How can we be certain that we cannot be certain?

I read a lot about people saying that it is impossible to be certain about anything with 100% certainty, but that means that this rule in and of itself must be true 100%.

I mean the rule that "we cannot be certain about anything" must itself be certain, which breaks the rule. So in order for this rule to be applied it needs to be broken at least once which is for itself.

This circular reasoning makes it hard for me to grasp.

Also some people divided the things that we can know for certain and the things we cannot (e.g functional certainty: I am certain I am writing this, not sure how, but certain it's happening), but even that has been doubted and counter arguments where proposed to refute it. So how exactly do we interpret this? Does it mean that this rule simply isn't all around true and that we can know somethings with absolute certainty?

EDIT

100% doesn't mean a numerical representation that is mathematically practical, it just means "absolute"

• Statements like "we can not be 100% certain" have no numerical "value" of certainty attached to them, nor does it make sense, there is no meaningful sample space. The "100%" in the sentence does not mean anything more than a superlative for practical confidence. Since the "rule" is not meant in an abstract generalistic sense it can not be applied to itself, and even if it is, it means nothing more than "I am pretty sure". Sometimes it is even jokingly stated as:"There is only one thing that is 100% certain, that nothing else is 100% certain". – Conifold Mar 7 '19 at 23:47
• Humility, and pragmatc skepticism are cornerstones of real learning. If you believe anything with abdolute certainty then how can you change your mind? And if you can't change your mind, how can you learn? It's just easier to keep an open mind. I'm 'pretty sure' that the sun will rise tomorrow though. – Richard Mar 7 '19 at 23:52
• There are knowns and there are unknowns, but then there are known unknowns and unknown unknowns. When you are certain of something, are you automatically certain you are certain of it? If I am uncertain that I am certain, is that certainty? If not, I can be certain of something, but uncertain that I am certain. If you are at least uncertain about the certainty of everything you know, then you have not created a contradiction by being certain that you are not truly certain of anything. – user9166 Mar 9 '19 at 1:30
• @Conifold you can replace that 100% with absolute, I am not trying to quantify certainty, I am trying to assert the statement of "we can never be certain about anything" – engma Mar 9 '19 at 3:12
• @Richard Being humble and pragmatic is good in the scientific research realm, where we look at the "how" or the "actuality" or "essence" of the object under test, but I am talking about being certain that this thing "exists", not discussing it's "form" but the fact that it is "truthful" or "real" like me and you, not discussing our "form" of existence, just that it is, leaving an open mind for the actuality of it – engma Mar 9 '19 at 3:14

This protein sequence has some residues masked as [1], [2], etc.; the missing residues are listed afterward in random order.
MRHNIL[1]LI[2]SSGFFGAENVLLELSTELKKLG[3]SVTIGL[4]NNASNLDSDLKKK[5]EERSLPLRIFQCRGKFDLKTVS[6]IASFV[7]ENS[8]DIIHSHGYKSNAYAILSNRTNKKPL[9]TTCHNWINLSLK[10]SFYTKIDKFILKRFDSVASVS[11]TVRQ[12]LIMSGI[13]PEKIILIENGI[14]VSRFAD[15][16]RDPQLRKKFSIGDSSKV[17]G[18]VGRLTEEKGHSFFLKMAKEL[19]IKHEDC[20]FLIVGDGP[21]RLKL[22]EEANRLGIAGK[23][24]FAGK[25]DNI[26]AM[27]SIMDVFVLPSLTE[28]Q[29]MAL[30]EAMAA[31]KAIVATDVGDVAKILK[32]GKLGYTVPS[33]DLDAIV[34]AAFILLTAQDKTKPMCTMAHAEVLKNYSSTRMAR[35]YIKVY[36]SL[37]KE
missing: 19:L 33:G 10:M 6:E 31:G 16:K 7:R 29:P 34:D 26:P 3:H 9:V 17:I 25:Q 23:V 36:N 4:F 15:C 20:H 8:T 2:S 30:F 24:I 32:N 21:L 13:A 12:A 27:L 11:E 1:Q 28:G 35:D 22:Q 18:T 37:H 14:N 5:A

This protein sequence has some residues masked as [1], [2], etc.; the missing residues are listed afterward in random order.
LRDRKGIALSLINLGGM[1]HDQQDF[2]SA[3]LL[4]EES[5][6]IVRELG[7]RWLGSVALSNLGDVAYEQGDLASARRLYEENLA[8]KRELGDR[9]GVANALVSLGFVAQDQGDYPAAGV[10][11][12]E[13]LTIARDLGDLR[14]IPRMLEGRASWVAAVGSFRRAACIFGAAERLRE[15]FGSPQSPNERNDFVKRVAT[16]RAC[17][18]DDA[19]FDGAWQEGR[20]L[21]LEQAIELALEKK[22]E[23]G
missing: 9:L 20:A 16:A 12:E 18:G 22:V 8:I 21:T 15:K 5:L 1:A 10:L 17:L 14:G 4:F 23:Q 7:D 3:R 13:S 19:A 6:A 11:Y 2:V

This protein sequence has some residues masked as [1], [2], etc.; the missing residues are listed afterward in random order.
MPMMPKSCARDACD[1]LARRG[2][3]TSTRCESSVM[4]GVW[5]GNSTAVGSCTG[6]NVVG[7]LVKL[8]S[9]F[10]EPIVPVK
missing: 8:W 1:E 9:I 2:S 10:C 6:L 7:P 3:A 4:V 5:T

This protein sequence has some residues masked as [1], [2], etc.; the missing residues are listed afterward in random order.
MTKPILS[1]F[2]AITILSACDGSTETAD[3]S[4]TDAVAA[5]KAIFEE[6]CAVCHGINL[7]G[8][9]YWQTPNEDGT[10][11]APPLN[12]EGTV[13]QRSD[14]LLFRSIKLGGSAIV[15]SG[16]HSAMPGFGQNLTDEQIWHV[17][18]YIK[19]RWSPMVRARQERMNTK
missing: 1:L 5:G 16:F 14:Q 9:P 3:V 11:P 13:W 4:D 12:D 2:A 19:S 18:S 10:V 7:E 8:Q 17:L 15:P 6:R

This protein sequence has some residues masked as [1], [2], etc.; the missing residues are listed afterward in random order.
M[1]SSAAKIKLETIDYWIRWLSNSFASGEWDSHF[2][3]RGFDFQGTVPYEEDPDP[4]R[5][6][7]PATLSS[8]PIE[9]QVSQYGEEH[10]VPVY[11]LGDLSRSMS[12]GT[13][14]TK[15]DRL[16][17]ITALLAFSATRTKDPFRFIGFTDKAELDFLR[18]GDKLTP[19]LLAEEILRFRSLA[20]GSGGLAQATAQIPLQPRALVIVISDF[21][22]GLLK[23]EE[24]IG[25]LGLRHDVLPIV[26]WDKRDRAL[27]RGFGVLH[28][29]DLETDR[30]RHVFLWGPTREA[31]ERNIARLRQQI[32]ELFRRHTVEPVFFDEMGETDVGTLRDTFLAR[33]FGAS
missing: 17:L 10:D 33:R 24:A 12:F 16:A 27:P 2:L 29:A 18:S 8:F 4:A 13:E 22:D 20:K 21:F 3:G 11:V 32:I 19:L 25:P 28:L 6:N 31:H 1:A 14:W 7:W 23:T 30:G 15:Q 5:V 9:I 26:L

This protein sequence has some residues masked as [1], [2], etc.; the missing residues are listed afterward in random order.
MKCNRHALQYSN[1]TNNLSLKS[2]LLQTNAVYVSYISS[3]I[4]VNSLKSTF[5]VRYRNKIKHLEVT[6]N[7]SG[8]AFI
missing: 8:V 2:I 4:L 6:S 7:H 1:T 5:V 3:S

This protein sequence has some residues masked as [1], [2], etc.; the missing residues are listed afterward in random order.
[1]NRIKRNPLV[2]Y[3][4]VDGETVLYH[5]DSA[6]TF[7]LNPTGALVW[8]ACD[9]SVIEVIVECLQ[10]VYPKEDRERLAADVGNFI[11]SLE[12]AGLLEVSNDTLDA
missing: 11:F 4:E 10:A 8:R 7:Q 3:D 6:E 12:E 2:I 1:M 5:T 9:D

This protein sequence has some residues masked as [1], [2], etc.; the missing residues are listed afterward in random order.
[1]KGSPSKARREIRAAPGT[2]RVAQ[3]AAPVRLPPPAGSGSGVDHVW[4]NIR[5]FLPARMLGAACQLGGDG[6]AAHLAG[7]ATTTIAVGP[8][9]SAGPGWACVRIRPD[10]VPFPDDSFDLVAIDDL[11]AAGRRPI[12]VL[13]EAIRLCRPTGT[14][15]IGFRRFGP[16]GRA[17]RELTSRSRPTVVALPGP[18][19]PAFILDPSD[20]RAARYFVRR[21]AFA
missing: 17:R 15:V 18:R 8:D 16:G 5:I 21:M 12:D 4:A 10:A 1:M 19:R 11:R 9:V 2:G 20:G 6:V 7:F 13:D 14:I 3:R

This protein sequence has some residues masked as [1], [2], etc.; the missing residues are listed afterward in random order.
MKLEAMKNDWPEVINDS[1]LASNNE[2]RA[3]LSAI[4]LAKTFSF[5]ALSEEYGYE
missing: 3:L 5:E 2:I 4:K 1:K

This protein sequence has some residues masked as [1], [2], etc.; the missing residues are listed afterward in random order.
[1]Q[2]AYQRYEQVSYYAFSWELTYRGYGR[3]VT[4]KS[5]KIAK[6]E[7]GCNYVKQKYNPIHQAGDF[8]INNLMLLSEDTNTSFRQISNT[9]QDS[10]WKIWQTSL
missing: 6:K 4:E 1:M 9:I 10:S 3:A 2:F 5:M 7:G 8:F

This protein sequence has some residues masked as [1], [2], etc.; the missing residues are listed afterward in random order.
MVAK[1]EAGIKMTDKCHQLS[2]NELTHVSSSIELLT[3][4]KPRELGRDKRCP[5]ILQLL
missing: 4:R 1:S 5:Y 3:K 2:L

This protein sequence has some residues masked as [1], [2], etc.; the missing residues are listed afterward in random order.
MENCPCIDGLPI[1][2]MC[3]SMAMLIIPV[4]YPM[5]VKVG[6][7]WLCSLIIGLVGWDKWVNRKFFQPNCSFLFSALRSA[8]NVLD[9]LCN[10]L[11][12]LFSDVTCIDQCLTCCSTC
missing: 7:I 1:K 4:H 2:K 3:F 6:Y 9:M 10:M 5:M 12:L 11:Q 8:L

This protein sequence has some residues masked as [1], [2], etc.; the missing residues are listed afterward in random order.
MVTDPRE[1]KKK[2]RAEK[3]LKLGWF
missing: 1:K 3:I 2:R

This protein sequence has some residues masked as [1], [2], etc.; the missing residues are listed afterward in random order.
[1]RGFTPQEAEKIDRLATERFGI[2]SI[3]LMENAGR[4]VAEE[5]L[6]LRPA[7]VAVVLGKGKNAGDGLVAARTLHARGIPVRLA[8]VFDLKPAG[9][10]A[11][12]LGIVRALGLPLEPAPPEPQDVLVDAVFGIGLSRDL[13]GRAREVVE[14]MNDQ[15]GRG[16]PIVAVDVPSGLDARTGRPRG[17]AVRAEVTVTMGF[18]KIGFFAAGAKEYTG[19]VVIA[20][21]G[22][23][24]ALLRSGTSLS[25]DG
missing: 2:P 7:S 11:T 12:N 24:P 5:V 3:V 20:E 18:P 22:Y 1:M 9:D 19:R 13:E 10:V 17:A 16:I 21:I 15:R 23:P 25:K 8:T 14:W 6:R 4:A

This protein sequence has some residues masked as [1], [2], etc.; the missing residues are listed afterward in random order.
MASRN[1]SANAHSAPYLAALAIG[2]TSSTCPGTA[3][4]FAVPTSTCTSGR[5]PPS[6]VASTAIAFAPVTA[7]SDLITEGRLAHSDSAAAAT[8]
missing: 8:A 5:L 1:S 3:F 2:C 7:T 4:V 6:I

'Nothing is certain' is a proposition. If it is true, then no proposition is immune from error. But that's problematic since 'Nothing is certain' is a proposition which refutingly applies to itself.

Our being certain of anything is a propositional attitude, not itself a proposition. It is the attitude towards a proposition of believing it to be immune from error. In the present case it is the propositional attitude of believing that no proposition is immune from error. I don't think that refers back to the attitude itself, since (as said) an attitude is not a proposition. Believing can't be immune from or vulnerable to error since it is a merely a psychological phenomenon which obtains or doesn't. Of course, what we believe can be immune from or vulnerable to error. The former in principle, the latter all too common.

100%

The point isn't (to respond to another answer) that we can't be 100% certain - absolutely certain, though the '100%' logically adds nothing to 'certain' any more than my 'absolutely' does. Rather, ask yourself what sense does it make to say that we are 99.37% certain or 55% certain? Certainty is a condition we're either in or out of - we can't be in it to a numerically determinate degree (<100%).

• So from that we deduce that certainty is subjective and not objective? – engma Mar 10 '19 at 21:43
• I am also not sure I understand what you mean by "propositional attitude", just in terms of usability? if it's an "attitude" then it has limited usability and will be mostly in terms of being an incentive to continue researching in science, but for example not very useful in terms of criminal indictment, otherwise every criminal would go free, right? – engma Mar 10 '19 at 22:44